Difference between uninsured motorist and underinsured motorist coverage?
This is actually ONE coverage, serving two different purposes. You will often see this expressed on a declarations page as UM/UIM. Uninsured motorist coverage is self explanatory. YOUR uninsured motorist coverage on YOUR policy will pay for damages to your insured automobile when an 'at fault' vehicle does not have any insurance coverage to pay for your damages. UIM is UnderInsured Motorist coverage and would be available when the damages to -your vehicle exceed the amount of coverage in effect on the at fault party's liability coverage. This is an important coverage to have; very few state minimum liability limits are adequate anymore to offer full protection to owners. Rising auto costs and auto parts costs, plus the lower threshold to declare a total loss make higher UIM limits a sound decision.
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Of course. Do you think that NO ONE ever drives without insurance? Be covered and be protected against financial ruin. If you are a person who rarely carries passengers and you have good health insurance (which would cover any injuries you might incur in an accident anyway) why do you need to carry …uninsured motorist coverage (which only covers bodily injury, not damage to your veh)? . You don't. In addition, in Florida you are required to have PIP (usually $10,000 worth of coverage) anyway, so you end up with like triple coverage if you have a good medical policy, PIP and Uninsured Motorist coverage. MOST MEDICAL HEALTH ONLY PAYS A LIMITED PT, WHAT IF YOU NEED A NURSE TO TAKE CARE OF YOU OR FAMILY MEMEBER? YOUR MEDICAL HEALTH DOES NOT PAY FOR THAT. Contrary to what is written above, you need uninsured motorist coverage for the simple fact that it also provides for lost wages. If the accident causes you to miss time from work, how are you going to recoup those wages? Does your health insurance provide that coverage? Nope. Uninsured motorist also provides a pain and suffering benefit. If the person who hit you doesn't have the money to pay for insurance, how much money do you think you'll be able to get from them for pain and suffering? Nada. Get it- you need it. No, it is not necessary. Anyone who says you should have it without enquiring about how this might be duplicated because of other insurance coverage or job benefits is just a salesman. Each situation is different. As a general rule, however, if you have good health insurance you don't NEED this insurance. (MORE)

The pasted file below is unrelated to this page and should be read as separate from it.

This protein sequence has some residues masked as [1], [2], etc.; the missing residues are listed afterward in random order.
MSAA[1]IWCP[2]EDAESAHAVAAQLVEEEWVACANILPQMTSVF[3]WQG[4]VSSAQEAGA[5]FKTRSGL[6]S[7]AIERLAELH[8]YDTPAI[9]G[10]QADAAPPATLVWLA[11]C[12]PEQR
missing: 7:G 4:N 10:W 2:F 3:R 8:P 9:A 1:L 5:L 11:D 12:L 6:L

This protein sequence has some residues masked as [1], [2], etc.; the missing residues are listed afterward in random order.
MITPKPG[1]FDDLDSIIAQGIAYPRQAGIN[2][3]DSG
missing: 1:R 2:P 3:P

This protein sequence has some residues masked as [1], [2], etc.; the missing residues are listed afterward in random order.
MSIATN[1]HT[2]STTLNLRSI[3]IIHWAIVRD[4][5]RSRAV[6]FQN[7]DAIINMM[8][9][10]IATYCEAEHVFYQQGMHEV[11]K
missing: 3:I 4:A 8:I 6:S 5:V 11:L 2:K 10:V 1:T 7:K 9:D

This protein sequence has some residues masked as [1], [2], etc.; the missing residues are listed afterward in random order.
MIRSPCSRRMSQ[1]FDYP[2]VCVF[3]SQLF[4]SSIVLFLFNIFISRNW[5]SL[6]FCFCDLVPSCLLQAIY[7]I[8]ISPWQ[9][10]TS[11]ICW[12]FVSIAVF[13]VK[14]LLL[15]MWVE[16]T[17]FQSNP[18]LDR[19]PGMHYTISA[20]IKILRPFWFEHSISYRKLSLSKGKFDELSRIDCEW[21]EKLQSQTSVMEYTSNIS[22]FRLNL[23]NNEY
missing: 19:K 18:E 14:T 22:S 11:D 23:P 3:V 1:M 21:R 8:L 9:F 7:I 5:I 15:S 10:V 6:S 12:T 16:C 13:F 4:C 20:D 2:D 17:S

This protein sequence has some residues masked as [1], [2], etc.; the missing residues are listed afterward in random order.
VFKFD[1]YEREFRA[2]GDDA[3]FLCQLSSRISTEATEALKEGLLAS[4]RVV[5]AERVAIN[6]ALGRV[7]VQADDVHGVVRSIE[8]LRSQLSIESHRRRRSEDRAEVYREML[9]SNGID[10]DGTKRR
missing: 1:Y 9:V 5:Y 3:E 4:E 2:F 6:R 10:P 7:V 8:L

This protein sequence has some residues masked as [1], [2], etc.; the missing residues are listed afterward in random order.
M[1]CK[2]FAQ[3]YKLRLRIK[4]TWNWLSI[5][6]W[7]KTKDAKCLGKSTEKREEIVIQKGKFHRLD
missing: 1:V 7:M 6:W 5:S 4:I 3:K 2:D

If you had an accident that was your fault you have uninsured motorist coverage the other driver was uninsured do you have to pay all the costs?
The at fault driver is responsible regardless of who has or does not have insurance. You were at fault, you get the bill. Fortunately though you have insurance. So they get the bill.
Do you have to pay the deductible when your car is damaged by a hit-and-run driver if you have uninsured motorist coverage?
This varies depending on your specific insurance company.. I am a claims adjuster for a California Insurance company. Our policy reads that as long as you have some sort of id for other party ie lic plate, we will waive or reimburse your ded. Without id you are on the hook.